Recently, Daniel’s Beaver Scouts went on a camping trip. At Camp Byng the children and parents were to share digs in the main lodge. Nice… an actual mattress, not a roll-up foamy to sleep on or a tent/tarp to sleep under. Heated AND out of the elements. Lovely. All for $10 plus the cost of the ferry and gas.
So, after the official camp-opening ceremony, it was a free-for-all to find somewhere to sleep. All the parents scrambled to find a bunk in one of several rooms. There was almost a bed for everybody, shy by just two. Musical chairs had taken on a new spin – musical beds. Seriously, it was quite a scramble. The last two peole had to lay a couple of mattresses on the floor of one of the larger rooms.
Daniel and I, however, were lucky to find a bunk in one of the first rooms. When I found an available bed/bunk, I threw my gear on the lower bed and Daniel’s gear on the bunk above and left the room to help get lunch ready. Didn’t give a second thought to the layout of the room. Didn’t even notice that our bunk was butted up against another bunk, essentially creating a large bed below with divided bunks above. Didn’t even cross my mind that there might be a mix of mothers AND fathers sharing the room. It was only after dinner that I went into the room to set up the sleeping bags that I realised that I’d be sharing this large ‘bed’ with someone. Eek! Who would be sleeping next to me? Not a matter of feet away, but inches away…
After the campfire, investiture ceremony and mug of hot chocolate, people started getting ready for bed. As the children climbed into their sleeping bags in the bunks above, I was able to figure out who the other adults were that were going to be sleeping nearby. Clockwise around the room: Tony, Me, Larry, Michelle, Carolyn’s Dad, Ethan’s Dad, Isaac’s Dad and Darlene. So, it seems I’ll be sleeping between Tony and Larry, with absolutely nothing but our sleeping bags between Larry and Me. Interesting. I changed into my pink penguin fleecy pajamas (sorry, but they were the most presentable/modest in my drawer) in the bathroom and hopped into my sleeping bag with a crime novel to keep me occupied. Eventually the lights were turned off. People began drifting off to sleep. Except me. Even with my earplugs firmly squashed into my ears I couldn’t sleep. Neither Tony nor Larry had turned in for the night. I pretended to be asleep when they finally came into the room at about 1:30am. They didn’t leave the room to get into their jammies, so I assume that they either slept in their clothes or changed in the room. I remained motionless with my eyes closed while they climbed into bed. Weird. That’s how it felt. Very weird. So I lay there in the dark with my eyes closed waiting for morning to come.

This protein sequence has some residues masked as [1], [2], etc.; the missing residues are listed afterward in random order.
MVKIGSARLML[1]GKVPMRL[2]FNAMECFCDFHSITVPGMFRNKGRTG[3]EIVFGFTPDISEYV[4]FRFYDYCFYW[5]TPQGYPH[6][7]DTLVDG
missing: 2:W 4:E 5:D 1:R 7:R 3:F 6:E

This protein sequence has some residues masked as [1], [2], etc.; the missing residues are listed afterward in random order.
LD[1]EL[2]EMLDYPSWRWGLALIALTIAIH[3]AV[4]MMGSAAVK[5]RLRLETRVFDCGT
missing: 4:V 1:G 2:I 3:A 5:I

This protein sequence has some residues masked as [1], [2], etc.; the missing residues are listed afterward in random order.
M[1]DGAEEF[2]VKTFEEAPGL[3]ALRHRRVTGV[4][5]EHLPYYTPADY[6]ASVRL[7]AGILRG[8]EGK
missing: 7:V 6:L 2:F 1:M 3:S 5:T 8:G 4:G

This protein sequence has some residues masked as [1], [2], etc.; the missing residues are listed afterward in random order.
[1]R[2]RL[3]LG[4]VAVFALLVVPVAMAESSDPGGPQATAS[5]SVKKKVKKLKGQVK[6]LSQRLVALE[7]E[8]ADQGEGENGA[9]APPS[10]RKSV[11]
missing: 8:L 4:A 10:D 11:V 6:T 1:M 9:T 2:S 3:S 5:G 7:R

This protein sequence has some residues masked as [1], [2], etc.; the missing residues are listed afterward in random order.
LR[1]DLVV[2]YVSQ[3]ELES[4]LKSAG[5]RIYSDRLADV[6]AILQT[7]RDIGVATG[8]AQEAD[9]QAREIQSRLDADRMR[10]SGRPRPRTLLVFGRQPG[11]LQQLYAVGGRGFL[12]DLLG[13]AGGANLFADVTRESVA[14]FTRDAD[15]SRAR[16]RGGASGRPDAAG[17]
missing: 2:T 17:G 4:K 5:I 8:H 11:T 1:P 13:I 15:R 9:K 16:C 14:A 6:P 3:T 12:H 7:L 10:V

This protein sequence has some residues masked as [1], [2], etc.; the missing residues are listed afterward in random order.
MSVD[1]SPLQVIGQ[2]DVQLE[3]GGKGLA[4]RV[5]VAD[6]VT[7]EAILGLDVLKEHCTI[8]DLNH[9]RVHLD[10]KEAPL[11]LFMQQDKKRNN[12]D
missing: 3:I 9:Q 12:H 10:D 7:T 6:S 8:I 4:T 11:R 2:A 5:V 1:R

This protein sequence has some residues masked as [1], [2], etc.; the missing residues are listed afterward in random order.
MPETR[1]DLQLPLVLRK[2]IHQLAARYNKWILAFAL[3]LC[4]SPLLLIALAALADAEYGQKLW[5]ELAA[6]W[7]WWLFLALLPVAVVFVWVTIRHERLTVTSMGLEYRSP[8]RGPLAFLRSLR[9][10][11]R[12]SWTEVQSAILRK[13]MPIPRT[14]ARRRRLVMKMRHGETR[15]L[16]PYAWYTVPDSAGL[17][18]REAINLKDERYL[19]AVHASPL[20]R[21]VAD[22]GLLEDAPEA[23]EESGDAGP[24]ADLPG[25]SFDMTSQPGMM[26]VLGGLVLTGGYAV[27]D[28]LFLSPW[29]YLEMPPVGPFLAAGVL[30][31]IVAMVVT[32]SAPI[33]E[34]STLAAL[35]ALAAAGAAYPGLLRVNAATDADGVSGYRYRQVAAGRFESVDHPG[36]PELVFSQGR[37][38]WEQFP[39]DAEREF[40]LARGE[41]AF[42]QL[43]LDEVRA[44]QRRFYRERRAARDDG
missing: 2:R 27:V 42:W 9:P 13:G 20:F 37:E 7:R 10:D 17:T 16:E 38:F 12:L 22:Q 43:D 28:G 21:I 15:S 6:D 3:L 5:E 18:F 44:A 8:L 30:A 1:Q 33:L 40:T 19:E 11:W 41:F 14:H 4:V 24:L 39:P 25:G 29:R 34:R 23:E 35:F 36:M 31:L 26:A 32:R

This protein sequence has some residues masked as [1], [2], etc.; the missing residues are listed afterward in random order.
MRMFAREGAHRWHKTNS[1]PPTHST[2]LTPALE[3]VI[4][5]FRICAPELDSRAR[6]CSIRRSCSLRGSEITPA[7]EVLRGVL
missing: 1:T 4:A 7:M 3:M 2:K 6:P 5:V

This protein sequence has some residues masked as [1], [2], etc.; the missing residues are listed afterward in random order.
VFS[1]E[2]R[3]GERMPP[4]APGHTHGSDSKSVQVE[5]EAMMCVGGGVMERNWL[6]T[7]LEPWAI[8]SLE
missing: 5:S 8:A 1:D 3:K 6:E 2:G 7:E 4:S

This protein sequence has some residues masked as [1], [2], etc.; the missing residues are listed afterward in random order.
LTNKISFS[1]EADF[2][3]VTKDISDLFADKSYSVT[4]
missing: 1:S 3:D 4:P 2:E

After a while I removed my earplugs. KZZZZZKKKAAAAKAKKK, SCHAAAAAAAAAAAAACK, HAAAAAAAKKKKKKZZZZZZZ… Dear Lord, I was sharing a room with a few bears. Well, either bears, a chainsaw testing facility or a bunch of freight trains. Daniel, being extremely sensitive to snoring, had climbed down the ladder and was asking for some earplugs. Extremely frustrated by the racket, he was almost in tears. Shortly, after digging around in my duffel bag for another pair of earplugs, I had him settled back into his sleeping bag. After a minute or two he fell back asleep. I popped my earplugs back in. As the foam expanded, the room’s din faded… to… nothing. Peace and quiet again. Aah.
Why couldn’t I fall asleep? I knew I just needed to relax; thinking about not sleeping just gets me worrying and fretting. Not helpful at all. I think I finally dozed off at around 3:30am.
On Sunday morning, much more tired than when I crawled into bed, I arose and tried to function. “How was your sleep Larry?” He repliee “I slept like a baby.”